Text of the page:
Samarium (Sm) Used in carbon arc lamps, as a neutron absorber in nuclear reactors, and as a catalysts. Some samarium alloys are used in making powerful permanent magnets.
Promethium (Pm) Used in phosphorous paints, x-rays, nuclear-powered batteries for space vehicles.
Gadolinium (Gd) Used in neutron absorption and to manufacture certain alloys.
Dysprosium (Dy) Its capacity to absorb neutrons makes it important for nuclear technology. Its compounds are also used in lasers.
Terbium (Tb) Used in semiconductors while sodium terbium borate is used in lasers.
Erbium (Er) Used in alloys. Erbium oxide is used as a pink colorant for glass.
Europium (Eu) Used to manufacture television screens, lasers, and in control rods in nuclear reactors.
Holmium (Ho) Few commercial uses.
Thulium (Tm) Used in arc lighting and portable x-ray units.
Ytterbium (Yb) Used to produce steel, and other alloys.
Lutetium (Lu) No commercial uses.
Scandium (Sc) Used as a radioactive tracer and in nickel alkaline storage batteries.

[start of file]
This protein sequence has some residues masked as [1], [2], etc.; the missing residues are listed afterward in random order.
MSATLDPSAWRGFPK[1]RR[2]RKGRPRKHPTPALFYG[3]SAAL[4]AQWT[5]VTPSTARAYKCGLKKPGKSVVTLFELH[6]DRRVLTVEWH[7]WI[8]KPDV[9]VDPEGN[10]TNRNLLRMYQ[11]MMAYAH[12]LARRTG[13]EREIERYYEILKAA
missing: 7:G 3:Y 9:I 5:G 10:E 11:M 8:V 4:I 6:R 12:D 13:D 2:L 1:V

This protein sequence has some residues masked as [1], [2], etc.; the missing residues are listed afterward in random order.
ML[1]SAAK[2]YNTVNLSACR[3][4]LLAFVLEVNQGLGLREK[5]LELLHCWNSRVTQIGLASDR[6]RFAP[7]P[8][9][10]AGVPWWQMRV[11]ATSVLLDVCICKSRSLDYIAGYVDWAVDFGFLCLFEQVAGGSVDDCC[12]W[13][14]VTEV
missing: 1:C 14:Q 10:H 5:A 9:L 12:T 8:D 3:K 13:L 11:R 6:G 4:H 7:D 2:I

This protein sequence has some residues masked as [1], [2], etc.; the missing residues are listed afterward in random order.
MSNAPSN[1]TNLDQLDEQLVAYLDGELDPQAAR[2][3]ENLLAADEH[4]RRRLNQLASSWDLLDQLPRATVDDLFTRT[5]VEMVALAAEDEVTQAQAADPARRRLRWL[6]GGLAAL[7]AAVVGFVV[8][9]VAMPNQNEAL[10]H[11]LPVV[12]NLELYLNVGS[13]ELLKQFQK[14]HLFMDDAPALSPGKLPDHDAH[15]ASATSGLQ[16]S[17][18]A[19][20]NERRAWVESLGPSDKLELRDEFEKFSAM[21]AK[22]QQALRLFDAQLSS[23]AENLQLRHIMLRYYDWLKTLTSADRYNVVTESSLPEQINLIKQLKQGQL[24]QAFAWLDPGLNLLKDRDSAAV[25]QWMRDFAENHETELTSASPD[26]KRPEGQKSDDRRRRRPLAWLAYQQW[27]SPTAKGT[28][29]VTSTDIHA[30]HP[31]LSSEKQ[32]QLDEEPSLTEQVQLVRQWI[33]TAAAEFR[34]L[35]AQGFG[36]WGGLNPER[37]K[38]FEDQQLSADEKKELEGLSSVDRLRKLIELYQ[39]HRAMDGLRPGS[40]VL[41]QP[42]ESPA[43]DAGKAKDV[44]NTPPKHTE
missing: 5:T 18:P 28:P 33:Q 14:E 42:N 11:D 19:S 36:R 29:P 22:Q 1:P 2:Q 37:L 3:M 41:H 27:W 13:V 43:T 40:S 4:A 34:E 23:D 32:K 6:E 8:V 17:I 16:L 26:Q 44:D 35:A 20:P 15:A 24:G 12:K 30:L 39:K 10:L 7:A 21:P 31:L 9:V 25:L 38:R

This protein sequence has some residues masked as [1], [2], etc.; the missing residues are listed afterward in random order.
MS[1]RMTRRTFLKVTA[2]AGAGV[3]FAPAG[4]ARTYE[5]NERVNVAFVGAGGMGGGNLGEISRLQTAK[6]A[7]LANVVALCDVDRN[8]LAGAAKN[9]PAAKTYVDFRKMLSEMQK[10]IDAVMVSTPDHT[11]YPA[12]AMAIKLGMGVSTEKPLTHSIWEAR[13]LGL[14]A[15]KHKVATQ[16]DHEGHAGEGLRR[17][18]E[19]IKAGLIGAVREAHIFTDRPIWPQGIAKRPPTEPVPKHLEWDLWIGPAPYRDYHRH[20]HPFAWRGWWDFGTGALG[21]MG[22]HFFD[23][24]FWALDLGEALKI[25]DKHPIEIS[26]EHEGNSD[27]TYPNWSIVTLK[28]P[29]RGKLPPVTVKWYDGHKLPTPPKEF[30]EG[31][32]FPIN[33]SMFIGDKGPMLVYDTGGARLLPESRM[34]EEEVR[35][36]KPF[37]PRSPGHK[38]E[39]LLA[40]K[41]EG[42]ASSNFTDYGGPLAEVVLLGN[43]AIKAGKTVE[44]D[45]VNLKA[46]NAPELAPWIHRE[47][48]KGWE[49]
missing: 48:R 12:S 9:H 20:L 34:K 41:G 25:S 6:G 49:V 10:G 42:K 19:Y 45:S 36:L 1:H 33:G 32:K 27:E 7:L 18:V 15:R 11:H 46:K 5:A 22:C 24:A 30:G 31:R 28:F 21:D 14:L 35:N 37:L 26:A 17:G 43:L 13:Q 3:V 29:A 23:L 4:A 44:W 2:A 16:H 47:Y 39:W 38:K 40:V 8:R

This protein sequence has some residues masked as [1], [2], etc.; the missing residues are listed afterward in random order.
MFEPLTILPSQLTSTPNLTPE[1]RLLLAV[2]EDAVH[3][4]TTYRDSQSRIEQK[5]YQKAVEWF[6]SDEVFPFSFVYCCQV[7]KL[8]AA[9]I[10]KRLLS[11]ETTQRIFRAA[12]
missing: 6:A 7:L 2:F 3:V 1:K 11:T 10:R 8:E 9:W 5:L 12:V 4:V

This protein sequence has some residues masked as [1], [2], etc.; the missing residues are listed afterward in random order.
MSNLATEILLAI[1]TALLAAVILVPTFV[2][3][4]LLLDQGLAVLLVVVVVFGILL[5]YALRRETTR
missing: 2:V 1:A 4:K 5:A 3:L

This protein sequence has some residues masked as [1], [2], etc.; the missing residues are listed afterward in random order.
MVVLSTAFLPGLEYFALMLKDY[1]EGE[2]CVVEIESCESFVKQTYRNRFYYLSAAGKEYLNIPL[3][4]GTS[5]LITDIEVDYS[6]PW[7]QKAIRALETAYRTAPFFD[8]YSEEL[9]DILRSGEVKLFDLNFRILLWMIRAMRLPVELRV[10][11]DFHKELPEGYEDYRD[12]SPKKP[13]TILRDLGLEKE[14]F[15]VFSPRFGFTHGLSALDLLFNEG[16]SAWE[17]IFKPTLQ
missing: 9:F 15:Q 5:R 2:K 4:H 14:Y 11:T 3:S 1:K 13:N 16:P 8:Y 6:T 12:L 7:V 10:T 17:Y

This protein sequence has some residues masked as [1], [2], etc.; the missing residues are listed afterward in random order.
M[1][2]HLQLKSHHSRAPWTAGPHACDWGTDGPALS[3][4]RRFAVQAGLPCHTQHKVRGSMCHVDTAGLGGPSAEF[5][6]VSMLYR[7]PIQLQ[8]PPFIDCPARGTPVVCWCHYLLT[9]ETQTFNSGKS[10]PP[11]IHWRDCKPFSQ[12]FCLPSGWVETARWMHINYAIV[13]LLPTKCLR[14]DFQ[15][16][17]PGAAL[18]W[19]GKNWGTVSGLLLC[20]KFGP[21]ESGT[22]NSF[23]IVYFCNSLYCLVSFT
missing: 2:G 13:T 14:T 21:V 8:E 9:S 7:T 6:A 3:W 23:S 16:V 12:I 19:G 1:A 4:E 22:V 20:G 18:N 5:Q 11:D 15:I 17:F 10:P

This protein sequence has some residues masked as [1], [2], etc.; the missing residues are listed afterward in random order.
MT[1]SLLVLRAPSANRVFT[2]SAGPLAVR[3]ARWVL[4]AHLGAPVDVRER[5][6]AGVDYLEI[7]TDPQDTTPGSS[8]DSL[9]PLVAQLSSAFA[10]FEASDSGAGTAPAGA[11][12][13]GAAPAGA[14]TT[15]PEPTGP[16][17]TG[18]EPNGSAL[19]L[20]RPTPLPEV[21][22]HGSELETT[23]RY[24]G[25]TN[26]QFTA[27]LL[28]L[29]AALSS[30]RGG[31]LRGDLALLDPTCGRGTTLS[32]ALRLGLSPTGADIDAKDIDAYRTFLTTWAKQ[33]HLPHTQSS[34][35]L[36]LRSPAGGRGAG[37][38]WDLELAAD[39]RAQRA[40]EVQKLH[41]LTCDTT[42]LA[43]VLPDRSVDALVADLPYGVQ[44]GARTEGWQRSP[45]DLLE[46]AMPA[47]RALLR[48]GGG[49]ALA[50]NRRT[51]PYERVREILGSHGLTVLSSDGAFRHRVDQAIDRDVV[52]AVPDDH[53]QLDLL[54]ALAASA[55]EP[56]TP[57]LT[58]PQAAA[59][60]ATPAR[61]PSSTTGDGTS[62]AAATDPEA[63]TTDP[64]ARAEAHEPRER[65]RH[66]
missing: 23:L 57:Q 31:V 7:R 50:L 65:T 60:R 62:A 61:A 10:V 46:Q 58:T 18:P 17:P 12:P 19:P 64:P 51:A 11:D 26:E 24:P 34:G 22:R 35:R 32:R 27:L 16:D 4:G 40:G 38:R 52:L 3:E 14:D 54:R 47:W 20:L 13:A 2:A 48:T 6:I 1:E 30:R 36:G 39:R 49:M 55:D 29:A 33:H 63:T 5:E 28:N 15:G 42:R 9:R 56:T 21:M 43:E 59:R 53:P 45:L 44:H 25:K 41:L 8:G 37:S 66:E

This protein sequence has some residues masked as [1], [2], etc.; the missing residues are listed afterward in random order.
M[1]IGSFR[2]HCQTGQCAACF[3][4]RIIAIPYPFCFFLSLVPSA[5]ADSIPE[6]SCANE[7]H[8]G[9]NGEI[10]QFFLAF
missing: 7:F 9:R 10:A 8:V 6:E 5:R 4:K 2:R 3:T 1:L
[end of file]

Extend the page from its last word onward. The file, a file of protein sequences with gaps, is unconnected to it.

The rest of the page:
Yttrium (Y) Used in phosphorous and communication devices such as colour television tubes and superconducting ceramics.
One Response to “The secret story of China’s new super-resource”
  1. Al Cenista says:

    Let’s see what this article establishes. REE are needed in advanced semiconductor-related applications. REE are environmentally hazardous to mine, but they can be found in many places in the earth’s crust. Outside of China, no one wants to invest and mine REEs. However, they expect China to sell them at very cheap prices.

    What’s wrong with this picture?